Python - Boolean Tests: __bool__ and __len__

Introduction

Every object is inherently true or false in Python.

Python first tries __bool__ to obtain a direct Boolean value.

If that method is missing, Python tries __len__ to infer a truth value from the object's length.

Demo

class Truth: 
   def __bool__(self): return True 

X = Truth() # from ww w  . j a  v a2 s  . c om
if X: print('yes!') 
class Truth: 
   def __bool__(self): return False 

X = Truth() 
bool(X)

Result

If __bool__ method is missing, Python falls back on length because a nonempty object is considered true:

Demo

class Truth: 
   def __len__(self): return 0 

X = Truth() # from   ww  w.j a  v  a  2  s  .  c om
if not X: print('no!')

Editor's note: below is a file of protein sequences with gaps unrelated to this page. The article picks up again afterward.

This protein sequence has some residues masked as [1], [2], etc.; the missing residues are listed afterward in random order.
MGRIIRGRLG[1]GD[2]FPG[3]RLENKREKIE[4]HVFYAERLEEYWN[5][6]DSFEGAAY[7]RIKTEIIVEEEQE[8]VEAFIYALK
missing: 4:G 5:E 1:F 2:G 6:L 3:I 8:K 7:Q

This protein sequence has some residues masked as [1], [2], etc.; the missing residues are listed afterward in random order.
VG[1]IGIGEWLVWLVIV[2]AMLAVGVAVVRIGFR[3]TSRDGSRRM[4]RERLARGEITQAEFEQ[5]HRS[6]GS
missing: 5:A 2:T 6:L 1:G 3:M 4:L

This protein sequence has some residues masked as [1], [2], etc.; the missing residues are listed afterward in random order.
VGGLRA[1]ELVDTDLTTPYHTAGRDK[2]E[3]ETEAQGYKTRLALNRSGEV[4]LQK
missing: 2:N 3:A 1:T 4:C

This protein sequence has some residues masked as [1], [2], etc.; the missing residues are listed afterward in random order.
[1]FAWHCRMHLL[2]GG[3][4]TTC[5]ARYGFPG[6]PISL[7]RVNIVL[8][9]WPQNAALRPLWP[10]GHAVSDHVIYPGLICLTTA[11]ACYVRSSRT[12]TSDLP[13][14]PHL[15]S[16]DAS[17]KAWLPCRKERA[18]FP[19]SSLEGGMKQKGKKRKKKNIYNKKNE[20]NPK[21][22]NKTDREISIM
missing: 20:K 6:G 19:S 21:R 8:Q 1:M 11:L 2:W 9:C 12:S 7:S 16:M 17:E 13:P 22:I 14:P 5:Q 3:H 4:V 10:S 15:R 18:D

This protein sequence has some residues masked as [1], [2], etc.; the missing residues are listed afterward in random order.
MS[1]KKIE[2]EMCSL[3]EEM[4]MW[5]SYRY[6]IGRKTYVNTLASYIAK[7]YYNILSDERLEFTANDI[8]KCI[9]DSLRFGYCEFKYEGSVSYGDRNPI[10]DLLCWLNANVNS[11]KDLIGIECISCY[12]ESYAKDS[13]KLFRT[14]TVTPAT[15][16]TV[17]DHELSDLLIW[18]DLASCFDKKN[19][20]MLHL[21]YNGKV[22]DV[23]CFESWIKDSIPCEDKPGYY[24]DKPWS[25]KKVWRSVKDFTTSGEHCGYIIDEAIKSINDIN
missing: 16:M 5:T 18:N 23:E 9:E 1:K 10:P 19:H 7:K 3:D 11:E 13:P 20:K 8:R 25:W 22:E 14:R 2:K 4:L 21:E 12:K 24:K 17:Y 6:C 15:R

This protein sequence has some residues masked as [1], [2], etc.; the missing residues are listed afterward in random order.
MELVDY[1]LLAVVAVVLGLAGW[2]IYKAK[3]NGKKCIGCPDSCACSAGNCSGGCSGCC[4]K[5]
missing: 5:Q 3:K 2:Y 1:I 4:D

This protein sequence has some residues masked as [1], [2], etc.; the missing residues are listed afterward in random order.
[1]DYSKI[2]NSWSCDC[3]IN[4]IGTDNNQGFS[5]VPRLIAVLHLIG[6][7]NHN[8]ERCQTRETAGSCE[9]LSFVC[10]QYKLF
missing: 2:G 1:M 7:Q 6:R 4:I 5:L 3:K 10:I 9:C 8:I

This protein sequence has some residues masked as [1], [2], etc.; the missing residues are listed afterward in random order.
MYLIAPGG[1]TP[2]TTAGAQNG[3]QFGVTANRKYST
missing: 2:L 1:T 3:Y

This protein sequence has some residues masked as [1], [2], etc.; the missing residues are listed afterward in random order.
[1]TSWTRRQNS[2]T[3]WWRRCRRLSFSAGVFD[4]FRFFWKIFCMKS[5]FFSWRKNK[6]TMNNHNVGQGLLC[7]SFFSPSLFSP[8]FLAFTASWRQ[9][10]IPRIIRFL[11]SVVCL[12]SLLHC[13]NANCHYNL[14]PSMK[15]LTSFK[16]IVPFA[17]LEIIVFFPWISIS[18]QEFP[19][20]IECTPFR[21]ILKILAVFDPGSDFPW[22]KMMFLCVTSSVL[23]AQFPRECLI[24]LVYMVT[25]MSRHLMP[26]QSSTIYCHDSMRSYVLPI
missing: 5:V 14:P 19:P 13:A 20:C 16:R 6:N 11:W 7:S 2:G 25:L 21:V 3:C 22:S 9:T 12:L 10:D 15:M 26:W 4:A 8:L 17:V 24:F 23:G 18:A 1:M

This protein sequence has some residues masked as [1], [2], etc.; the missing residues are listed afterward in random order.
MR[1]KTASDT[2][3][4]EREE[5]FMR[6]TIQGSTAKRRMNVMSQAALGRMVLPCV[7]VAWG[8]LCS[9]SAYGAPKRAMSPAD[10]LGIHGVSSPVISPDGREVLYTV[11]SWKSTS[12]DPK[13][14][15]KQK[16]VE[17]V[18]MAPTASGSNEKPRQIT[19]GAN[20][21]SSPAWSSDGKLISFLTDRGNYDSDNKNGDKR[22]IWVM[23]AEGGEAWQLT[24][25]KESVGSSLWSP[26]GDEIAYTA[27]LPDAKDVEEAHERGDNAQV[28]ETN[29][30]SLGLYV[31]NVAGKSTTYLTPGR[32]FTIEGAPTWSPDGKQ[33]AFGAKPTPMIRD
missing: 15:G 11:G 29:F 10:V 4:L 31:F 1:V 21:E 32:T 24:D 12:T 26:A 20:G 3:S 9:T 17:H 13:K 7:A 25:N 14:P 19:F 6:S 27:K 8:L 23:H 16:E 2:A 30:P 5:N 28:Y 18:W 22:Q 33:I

Result

If both methods are present Python prefers __bool__ over __len__:

Demo

class Truth: 
   def __bool__(self): return True            # 3.X tries __bool__ first 
   def __len__(self): return 0                # 2.X tries __len__ first 
#   www.j a  v  a 2  s .co m
X = Truth() 
if X: print('yes!')

Result

If neither truth method is defined, the object is considered true:

Demo

class Truth: 
    pass # from  ww  w  .ja v  a2s  . co  m

X = Truth() 
bool(X)